From pristine Blue Flag beaches to a quirky, cluttered Old Town, the seaport of Poole offers visitors so much to enjoy while exploring Dorset.
Poole is most known for containing Europe’s largest natural harbour (and the second-largest in the world after Sydney, Australia) and many excellent beaches, but there is definitely more to discover than just these seaside attractions!
In this post, we’re sharing our favourite places to visit in Poole, including the best museums, parks and beaches.
We hope you enjoy learning about this historic coastal town and be sure to let us know in the comments which Poole must-sees we should add to our list!
Since the town is famous for its large natural harbour there is no doubt that the main quay area is one of the best places to visit in Poole.
Poole Quay is lined with traditional pubs, bars, apartments and listed buildings on one side, with yachts gently bobbing on the water at their berths on the other side.
Here is where you can take a boat cruise in the harbour, to the islands, or along the famous Jurassic Coast (we highly recommend this one, which we loved).
Or, you can even catch a ferry further afield to France or the channel islands of Jersey and Guernsey.
There are public artworks along the quay along with the many places to eat and drink.
The Customs House for instance is a Grade II Listed Building from 1814 which now houses an excellent restaurant and bar. Our other favourites include the pretty green-tiled Poole Arms (pictured below) as well as the traditional Jolly Sailor and Lord Nelson pubs which are next door to each other a little further down the quay.
Of course, for sunseekers, the town’s sandy beaches are among the most popular Poole tourist attractions… but if it’s the crown jewel of Poole beaches you’re looking for, look no further than dreamy Sandbanks.
Located on the spit at the mouth of the harbour, on the opposite side from the quay, Sandbanks is a peninsula and residential area, with some of the most expensive properties in the UK looking out over the golden sands. Little wonder why Sandbanks Beach consistently wins a Blue Flag award every year, thanks to its spotlessness and safety record.
In terms of activities, Sandbanks Beach is great for kitesurfing or wind-surfing and there are usually beach volleyball nets set out on the sand too for those hoping to get some exercise in.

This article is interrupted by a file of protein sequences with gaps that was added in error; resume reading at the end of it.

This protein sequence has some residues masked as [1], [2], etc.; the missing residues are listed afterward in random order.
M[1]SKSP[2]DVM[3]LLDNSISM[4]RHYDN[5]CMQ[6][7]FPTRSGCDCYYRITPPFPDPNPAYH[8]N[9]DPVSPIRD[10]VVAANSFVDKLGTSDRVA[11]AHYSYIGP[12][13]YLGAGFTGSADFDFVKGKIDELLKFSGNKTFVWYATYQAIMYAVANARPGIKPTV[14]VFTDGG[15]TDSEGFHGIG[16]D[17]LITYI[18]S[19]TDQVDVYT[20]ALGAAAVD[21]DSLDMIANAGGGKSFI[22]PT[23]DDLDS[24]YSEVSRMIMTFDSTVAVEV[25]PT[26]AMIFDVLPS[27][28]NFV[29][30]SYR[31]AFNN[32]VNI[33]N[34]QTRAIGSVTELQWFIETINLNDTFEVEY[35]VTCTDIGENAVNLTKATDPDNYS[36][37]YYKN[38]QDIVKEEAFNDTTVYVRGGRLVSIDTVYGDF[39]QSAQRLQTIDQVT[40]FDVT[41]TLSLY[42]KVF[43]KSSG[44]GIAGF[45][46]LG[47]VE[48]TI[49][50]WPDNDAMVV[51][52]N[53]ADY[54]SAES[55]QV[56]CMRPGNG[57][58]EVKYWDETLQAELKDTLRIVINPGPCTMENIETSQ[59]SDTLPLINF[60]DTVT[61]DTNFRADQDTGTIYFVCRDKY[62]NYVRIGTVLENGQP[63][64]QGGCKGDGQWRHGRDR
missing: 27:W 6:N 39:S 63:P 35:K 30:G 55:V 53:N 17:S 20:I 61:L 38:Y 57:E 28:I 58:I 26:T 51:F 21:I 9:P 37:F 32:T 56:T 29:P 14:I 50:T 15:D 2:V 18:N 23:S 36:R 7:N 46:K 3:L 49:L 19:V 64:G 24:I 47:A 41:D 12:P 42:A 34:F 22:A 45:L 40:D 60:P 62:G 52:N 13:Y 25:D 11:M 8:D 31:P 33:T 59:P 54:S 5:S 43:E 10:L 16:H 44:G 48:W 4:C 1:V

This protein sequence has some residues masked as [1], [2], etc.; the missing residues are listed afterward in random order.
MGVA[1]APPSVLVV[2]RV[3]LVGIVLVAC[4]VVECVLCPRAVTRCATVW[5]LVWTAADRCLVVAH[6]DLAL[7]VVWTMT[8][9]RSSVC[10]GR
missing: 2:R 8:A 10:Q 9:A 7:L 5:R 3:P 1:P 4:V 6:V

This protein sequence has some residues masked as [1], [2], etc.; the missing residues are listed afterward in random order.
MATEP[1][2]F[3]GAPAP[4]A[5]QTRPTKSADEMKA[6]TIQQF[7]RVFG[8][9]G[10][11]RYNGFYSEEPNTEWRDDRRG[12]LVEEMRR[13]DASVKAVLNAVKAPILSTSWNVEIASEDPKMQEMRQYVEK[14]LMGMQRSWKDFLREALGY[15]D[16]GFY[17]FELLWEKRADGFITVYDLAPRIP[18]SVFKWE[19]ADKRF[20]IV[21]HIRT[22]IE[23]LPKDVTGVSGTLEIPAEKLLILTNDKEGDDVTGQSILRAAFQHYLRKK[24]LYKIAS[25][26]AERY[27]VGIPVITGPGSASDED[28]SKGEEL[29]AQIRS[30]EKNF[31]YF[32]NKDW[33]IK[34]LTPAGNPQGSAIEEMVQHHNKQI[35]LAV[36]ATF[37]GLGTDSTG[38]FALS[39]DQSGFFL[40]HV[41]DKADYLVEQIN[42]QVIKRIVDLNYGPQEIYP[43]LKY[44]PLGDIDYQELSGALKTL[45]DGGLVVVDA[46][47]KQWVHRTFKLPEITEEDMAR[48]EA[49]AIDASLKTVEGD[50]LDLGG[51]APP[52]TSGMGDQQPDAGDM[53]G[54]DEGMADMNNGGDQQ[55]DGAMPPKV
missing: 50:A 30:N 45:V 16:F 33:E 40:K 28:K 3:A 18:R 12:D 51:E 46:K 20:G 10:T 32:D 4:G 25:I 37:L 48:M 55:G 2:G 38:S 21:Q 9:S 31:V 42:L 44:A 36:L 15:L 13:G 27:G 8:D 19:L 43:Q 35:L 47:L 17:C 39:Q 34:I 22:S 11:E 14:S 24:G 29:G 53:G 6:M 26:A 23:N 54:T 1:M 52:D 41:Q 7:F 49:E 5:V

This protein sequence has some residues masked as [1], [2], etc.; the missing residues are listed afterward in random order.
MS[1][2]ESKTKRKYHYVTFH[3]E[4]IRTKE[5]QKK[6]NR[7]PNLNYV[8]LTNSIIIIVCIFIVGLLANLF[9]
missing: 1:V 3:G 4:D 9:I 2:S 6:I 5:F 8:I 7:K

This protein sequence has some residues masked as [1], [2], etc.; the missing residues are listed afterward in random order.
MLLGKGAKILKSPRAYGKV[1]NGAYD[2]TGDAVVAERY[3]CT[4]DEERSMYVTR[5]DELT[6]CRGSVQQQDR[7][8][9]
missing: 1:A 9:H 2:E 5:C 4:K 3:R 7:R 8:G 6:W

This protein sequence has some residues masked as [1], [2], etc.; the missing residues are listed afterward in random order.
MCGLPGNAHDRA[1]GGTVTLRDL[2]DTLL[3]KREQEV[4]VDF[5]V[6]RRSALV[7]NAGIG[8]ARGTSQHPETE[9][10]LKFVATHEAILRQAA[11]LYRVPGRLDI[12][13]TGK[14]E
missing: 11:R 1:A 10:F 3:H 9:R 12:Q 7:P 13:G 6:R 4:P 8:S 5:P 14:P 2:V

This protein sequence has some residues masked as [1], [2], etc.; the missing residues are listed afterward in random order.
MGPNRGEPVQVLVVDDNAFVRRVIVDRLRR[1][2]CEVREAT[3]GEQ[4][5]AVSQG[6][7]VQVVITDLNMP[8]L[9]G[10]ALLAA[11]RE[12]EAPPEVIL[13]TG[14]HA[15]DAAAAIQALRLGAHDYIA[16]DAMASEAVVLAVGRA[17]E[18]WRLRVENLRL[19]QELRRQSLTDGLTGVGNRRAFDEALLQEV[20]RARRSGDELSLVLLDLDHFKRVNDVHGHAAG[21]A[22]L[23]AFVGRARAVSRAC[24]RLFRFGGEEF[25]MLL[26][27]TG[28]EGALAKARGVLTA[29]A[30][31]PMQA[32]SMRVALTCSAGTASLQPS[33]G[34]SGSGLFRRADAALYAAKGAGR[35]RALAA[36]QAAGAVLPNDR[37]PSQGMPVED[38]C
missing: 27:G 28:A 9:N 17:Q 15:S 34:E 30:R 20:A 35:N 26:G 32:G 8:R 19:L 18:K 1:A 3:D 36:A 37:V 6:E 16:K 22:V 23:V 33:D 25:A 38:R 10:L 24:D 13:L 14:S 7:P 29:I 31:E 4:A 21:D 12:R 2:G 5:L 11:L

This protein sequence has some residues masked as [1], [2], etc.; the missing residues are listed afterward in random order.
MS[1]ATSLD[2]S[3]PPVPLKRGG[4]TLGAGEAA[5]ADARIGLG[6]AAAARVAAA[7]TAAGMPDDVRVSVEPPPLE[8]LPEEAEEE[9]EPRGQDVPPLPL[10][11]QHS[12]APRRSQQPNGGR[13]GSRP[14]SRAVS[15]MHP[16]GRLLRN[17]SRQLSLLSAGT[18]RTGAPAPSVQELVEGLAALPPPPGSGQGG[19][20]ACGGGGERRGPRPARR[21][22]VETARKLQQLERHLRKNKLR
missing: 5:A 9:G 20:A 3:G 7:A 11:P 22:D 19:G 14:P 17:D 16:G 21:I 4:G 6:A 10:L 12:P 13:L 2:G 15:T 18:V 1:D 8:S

But there’s really something to do for everyone here. As well as just sunbathing or splashing about, there are a variety of places to eat out behind the beach, as well as a saltwater sauna in a trailer and a crazy golf course!
PS: The dog-spotting here is truly excellent.
Canford Cliffs is a suburb of Poole that’s located roughly halfway between Sandbanks and Bournemouth, with another stunning Blue Flag beach to enjoy.
Of course, the seashore between Sandbanks all the way out to Hengistbury Head in Bournemouth is basically one big stretch of sand, but different sections have different beach names and facilities. Finding your favourite is all part of the fun when visiting!
The cliffs backing onto Canford Cliffs Beach are covered in shrubs and trees with a promenade at the base, watched over by long lines of wooden beach huts. It’s generally more popular with locals than with visitors as there isn’t parking directly by the beach. If you are coming by car there may be parking on Cliff Drive, but spots fill up fast so get there early.
It’s not all about the beaches in Poole! The town is also home to the magnificent gardens called Compton Acres that are well worth spending some time exploring.
Considered one of the finest privately-owned gardens in England, Compton Acres was founded in 1920 by Thomas William Simpson, a wealthy and successful margarine manufacturer! There are five themed sub-gardens spread out over ten acres here with additional splendid spectacles such as fountains, statues, topiary and ponds.
The five sub-gardens include:
- The formal Italian Garden, contains a stately villa, water feature and a statue of Bacchus in a domed temple
- The Japanese Garden, with plants and trees native to Japan alongside a beautiful tea house draped in wisteria (and yes, that means cherry blossoms in spring!)
- The Heather Garden, with many varieties of heather that are particularly incredible to see during the springtime bloom
- The Rock and Water Garden, contains many interesting water features, rocks (duh) and more than 300 plant varieties
- The Wooded Valley, a small forested area of pines with pathways winding amongst dramatic waterfalls
There are also multiple places to eat and drink within the garden complex while the Italian Villa is a popular location for weddings.
PRACTICAL INFORMATION FOR VISITING: Compton Acres is open seven days a week from 10am – 5pm (closed on Christmas Day, Boxing Day and New Year’s Day) although the cafés and shops have slightly varied opening times so check the website if you wish to ensure they are open when you visit. Entrance costs £8.95 for adults but there are a number of concessions and passes so make sure you check the website for those too!
Poole Old Town